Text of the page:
The Old English Goat Society was formed in June 2004 by a group of English Goat breeders, who recognised that two types persisted within the breed. The group wanted to research the smaller, shaggier, hardy and multi-purpose type with a more modest milk yield, reminiscent of those that were common in the UK before most of the Swiss breeds were imported.

The Old English Goat Society has developed a breed standard appropriate to our understanding of the breed in its present form and of its history. We believe that there is an important niche for this low input/low output goat, both now and in the future.

The Old English Goat Society Aims

  • To promote the Old English Goat as a good all-round goat and to further knowledge of the breed, its history and future development.
  • To maintain a Herd Book to enable the registration of all goats which conform to the breed standard and regulations.
  • To publish annually an Old English Goat Register and Stud List.
  • To provide links between and bring together Old English Goat breeders in the UK so that issues concerned with the breed can be aired.
  • To produce a monthly newsletter.

Frequently Asked Questions:

Q: Does an Old English Goat need Concentrates / Hard-Feed?

A: As little as possible! Old English goats are far more likely to suffer ill-health from over-feeding in our experience. On a pasture-based system, Old English goats should be zero or near-zero input – thriving on grazing & browsing in the spring/summer/autumn, and enjoying species rich hay in the winter. If you’re milking your Old English goats try options such as dried/wilted nettles (high protein!) or grass-nuts, in your milking-stand bucket, before reaching for the sugary concentrates. N.b. Make sure you’re comfortable monitoring the overall health of your goats!

Q: Do Old English goats need mineral licks?

A: The answer to this question will vary depending upon your area of the country, as well as what sort of “system” you use to manage your goats (indoor vs outdoor, pasture vs non-pasture, etc). Some areas of the country are known to have mineral deficiencies, so local advice may be best. That being true, long term monitoring of a few large herds suggests that OE goats often don’t need supplimentary copper (like some goat breeds do), but that they do benefit from a high-zinc mineral lick. A high-zinc mineral lick improves both coat & skin health, which is crucial if outdoor-managed.

Q: How much milk does an Old English Goat produce?

A: This does vary across the breed as priority must be given to genetic diversity & overall breed health whilst numbers are critically low. Across the breed, milk outputs varies between 0.5L per goat per day, to 1.5L per goat per day, based on a single daily milking. 2L per goat per day is expected maximum output for the breed.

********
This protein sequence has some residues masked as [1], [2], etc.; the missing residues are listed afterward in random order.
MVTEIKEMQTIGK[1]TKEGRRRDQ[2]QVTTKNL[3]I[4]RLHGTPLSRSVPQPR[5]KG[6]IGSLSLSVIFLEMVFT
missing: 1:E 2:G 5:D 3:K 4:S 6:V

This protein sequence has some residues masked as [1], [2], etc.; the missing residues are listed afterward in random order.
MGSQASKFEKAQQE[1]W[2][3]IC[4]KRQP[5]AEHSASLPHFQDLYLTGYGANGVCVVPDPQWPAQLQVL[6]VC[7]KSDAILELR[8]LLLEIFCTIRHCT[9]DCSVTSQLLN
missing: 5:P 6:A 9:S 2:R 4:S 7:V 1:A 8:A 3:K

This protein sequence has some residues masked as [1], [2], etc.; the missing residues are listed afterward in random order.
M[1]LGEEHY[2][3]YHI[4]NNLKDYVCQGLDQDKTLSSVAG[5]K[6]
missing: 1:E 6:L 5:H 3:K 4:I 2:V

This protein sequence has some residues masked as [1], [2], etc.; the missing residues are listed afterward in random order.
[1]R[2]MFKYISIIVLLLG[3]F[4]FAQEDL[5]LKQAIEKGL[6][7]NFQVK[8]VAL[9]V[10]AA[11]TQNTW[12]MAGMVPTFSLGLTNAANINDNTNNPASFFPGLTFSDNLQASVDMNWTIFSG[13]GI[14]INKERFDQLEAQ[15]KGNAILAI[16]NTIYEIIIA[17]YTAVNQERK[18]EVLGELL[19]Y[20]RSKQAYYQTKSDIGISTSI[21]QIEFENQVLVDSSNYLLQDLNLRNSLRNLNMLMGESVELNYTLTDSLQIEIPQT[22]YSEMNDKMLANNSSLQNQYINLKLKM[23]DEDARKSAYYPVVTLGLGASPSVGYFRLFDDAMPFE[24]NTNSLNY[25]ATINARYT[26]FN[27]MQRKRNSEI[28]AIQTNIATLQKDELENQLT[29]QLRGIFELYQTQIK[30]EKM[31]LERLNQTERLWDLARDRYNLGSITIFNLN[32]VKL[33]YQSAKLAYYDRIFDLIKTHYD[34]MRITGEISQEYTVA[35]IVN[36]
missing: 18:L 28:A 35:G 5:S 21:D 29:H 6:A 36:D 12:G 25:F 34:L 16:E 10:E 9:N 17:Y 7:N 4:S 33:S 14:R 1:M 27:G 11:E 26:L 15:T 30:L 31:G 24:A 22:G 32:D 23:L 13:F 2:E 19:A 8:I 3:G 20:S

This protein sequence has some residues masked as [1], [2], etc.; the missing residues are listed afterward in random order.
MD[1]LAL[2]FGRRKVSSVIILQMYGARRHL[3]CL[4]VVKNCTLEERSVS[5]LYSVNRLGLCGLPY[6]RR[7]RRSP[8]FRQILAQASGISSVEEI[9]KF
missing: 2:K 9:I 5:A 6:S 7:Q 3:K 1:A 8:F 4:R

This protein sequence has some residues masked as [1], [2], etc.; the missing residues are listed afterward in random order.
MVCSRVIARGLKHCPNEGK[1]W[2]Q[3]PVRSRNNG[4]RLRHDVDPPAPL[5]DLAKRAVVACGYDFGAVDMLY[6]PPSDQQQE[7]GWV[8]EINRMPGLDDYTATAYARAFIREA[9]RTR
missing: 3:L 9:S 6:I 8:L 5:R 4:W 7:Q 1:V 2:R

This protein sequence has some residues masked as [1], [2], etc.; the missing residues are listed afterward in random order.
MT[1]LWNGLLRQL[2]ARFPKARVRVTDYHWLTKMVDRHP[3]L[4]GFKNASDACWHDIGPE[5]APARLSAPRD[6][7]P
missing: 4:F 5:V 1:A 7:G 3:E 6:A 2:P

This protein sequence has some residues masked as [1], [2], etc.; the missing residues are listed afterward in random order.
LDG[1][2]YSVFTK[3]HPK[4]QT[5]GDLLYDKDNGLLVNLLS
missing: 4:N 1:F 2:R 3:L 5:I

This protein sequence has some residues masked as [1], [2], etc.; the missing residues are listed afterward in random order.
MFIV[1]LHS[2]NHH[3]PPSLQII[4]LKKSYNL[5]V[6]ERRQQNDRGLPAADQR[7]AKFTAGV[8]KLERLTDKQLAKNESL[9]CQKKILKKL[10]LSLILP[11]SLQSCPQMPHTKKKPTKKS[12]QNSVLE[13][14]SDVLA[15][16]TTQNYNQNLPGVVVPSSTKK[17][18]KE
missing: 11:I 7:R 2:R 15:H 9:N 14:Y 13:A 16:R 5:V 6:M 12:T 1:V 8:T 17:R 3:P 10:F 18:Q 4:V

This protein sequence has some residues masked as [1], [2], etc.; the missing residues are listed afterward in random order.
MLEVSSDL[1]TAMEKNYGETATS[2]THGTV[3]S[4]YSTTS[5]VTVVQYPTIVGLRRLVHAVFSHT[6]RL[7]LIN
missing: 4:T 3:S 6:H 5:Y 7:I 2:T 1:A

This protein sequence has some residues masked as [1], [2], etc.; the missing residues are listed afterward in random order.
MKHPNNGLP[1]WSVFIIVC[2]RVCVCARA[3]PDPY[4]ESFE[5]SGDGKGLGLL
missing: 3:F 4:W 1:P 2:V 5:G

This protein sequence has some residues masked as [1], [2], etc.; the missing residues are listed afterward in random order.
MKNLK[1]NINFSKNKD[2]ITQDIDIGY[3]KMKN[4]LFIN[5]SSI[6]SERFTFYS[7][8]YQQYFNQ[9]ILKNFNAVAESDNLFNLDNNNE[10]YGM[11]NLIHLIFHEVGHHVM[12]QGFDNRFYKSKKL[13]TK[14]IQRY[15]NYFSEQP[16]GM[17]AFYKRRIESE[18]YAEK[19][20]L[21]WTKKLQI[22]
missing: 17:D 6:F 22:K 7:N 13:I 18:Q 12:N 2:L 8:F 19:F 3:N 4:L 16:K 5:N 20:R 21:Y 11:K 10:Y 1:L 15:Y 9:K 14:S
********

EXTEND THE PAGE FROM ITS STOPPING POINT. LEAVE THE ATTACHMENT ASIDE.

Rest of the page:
Q: Do Old English require Housing/Shelters?

A: This should be judged on a individual basis, carefully monitoring the health & welfare of your goats. Several large herds within the breed are successfully managed as 100% outdoor, relying on the “natural shelter” of land features and hedges/walls. APHA guidance states that outdoor goats in the UK must have access to shelter – but this can include natural shelter. The goats at the “Valley of the Rocks” in North Devon are a good example of this. Whilst not being full recognised as an Old English population (nor as a British Primitive one), they are very close to Old English goats in all respects.

Q: What sort of temperament do Old English Billies & Nannies have?

A: In this respect Old English goats are just as varied as any other breed of goat. As a general rule, animals sold for breeding should already have been judged & raised for a gentle temperament. Being slightly smaller than the modern dairy breeds, you may see less escaping behavior over the top of decent fencing, but any goat will always find the weak-point in your fencing. As with most breeds, aggressive male animals are not tolerated, and (we’d hope) would never be sold to new members/breeders/keepers.

Q: Where can I find stock for sale?

A: With Old English goat numbers still so low (Circa 250 animals, as of Spring 2024) you are very unlikely to find Old English goats for sale in the open market, be that on the various online portals, or at your local livestock mart. That situation will improve in the next few years, but for now we’d ask prospective new keepers/breeders to contact the society directly (email, or FB Messenger are best), and we’ll make every effort to join people up with any available stock.